There are many other contributing factors to AMR in DR Congo, including uncontrolled and irrational antimicrobial use, the availability of dubious or poor-quality antimicrobial products, the sale of antimicrobials without a proper medical prescription, a lack of control over pharmaceutical regulations, and noncompliance with prescribed drugs or a lack of supply of these drugs due to unaffordable prices among the Congolese population4. Infectious diseases are currently the leading cause of death in our health care systems, and antibiotics alleviate these burdens, saving millions of lives. The failure to treat infections is the primary consequence of AMR, and this therapeutic failure leads to an increase in the number of deaths.

To combat AMR in DR Congo, it is crucial to establish a national surveillance system for antimicrobial consumption and AMR. The Congolese government should make a drastic improvement in the AMR research implementation policy to eliminate unnecessary antibiotic dispensations among medical personnel and citizens while promoting antibiotic dispensations through medical prescriptions7. Antibiotic prescriptions should be based on clinical data or arguments, which is made possible by effective, rapid, and low-cost diagnostic tools. This is important for the optimal and rational use of antimicrobials in DR Congo. In DR Congo, there are several uncontrolled reasons, especially for socioeconomic reasons for the use of antibiotics in the community. To make matters worse, many antimicrobial prescribers and sellers in the country are not well-trained pharmaceutical professionals, resulting in inappropriate therapeutic regimens. In this case, we recommend that the health system and the Ministry of Public Health of DR Congo strengthen antimicrobial consumption regulation, as well as adequate sensitization of data providers on the importance of surveillance, antimicrobial coadministration, and antimicrobial coadministration4,6. Also, there should be an improved collaboration between the national pharmaceutical regulatory authority and the general directorate of customs to ensure the traceability of drug imports, particularly antimicrobials, and to encourage local antimicrobial production by pharmaceutical industries established in DR Congo. Most importantly, there should be strict monitoring of antimicrobial use in health care facilities and the establishment of a quality assurance system for data collection and processing.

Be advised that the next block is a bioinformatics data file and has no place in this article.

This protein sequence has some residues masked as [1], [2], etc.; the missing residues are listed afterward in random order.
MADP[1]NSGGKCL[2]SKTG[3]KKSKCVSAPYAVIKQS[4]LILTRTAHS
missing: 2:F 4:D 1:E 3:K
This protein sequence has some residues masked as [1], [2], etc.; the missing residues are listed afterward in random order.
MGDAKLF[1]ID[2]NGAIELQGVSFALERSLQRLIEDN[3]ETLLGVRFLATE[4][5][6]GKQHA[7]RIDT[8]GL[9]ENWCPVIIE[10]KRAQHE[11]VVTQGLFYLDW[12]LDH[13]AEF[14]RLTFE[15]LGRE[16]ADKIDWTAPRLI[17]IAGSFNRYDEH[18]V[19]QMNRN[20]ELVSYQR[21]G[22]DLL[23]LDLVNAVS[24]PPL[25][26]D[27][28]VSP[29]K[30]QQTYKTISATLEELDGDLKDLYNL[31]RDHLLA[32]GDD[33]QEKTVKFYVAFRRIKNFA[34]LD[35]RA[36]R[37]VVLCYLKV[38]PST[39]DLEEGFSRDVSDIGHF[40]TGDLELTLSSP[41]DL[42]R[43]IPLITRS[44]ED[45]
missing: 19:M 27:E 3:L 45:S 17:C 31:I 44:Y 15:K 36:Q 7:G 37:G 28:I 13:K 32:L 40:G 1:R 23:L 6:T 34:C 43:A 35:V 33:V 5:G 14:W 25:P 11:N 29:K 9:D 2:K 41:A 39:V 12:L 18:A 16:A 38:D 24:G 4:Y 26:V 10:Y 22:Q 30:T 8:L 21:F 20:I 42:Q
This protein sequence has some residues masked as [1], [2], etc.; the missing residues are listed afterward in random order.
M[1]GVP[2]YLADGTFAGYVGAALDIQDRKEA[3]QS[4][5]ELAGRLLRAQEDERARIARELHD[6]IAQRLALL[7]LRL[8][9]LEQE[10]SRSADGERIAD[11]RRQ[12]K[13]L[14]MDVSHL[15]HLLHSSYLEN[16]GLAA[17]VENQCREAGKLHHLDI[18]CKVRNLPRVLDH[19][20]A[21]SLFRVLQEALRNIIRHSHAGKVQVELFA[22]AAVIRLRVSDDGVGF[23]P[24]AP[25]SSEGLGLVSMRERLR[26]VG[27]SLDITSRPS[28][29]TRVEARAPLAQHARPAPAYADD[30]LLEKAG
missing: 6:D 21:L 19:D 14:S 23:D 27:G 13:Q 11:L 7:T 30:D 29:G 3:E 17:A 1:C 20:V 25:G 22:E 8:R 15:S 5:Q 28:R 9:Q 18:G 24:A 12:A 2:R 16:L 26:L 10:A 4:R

As AMR continues to be a major threat to DR Congo’s already destabilized and fragile health system, we believe that this critical and neglected issue needs to be addressed critically. Hence, the health authorities of the DRC need to consider the negative effects of AMR in the future and devise well-implemented strategies, especially in areas of antimicrobial research implementation and through the One Health approach to mitigate these consequences. Some of these implementations and the One Health approach include the involvement of the religious and traditional leaders including the market women in DRC. These people should be trained in AMR. Conversely, they could pass the training across to other citizens during religious worship, cultural events, market forums, etc. Also, there is an urgent need to create collaborative and partnership networks with all microbiology laboratories across the country, as well as the international communities who are experts in AMR, which will then be linked to external laboratories to effectively address the AMR problem5. If all these recommendations are put in place in the DRC, there should be a positive outcome and a high yield against AMR in the country, which would put a smile on the face of the citizens and the government

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Author contributions

Conceptualization; M.O.O. and A.A. Manuscript preparation; A.A. Project administration; A.A.. Funding acquisition; A.A. Writing of initial draft; All authors, except M.O.O. Writing; review and comments; M.O.O. and B.J. Supervision; M.O.O. Final approval of manuscript for publication; All authors.

Conflict of interest disclosures

The authors declare that they have no financial conflict of interest with regard to the content of this report.

Research registration unique identifying number (UIN)

Not applicable.


Malik Olatunde Oduoye.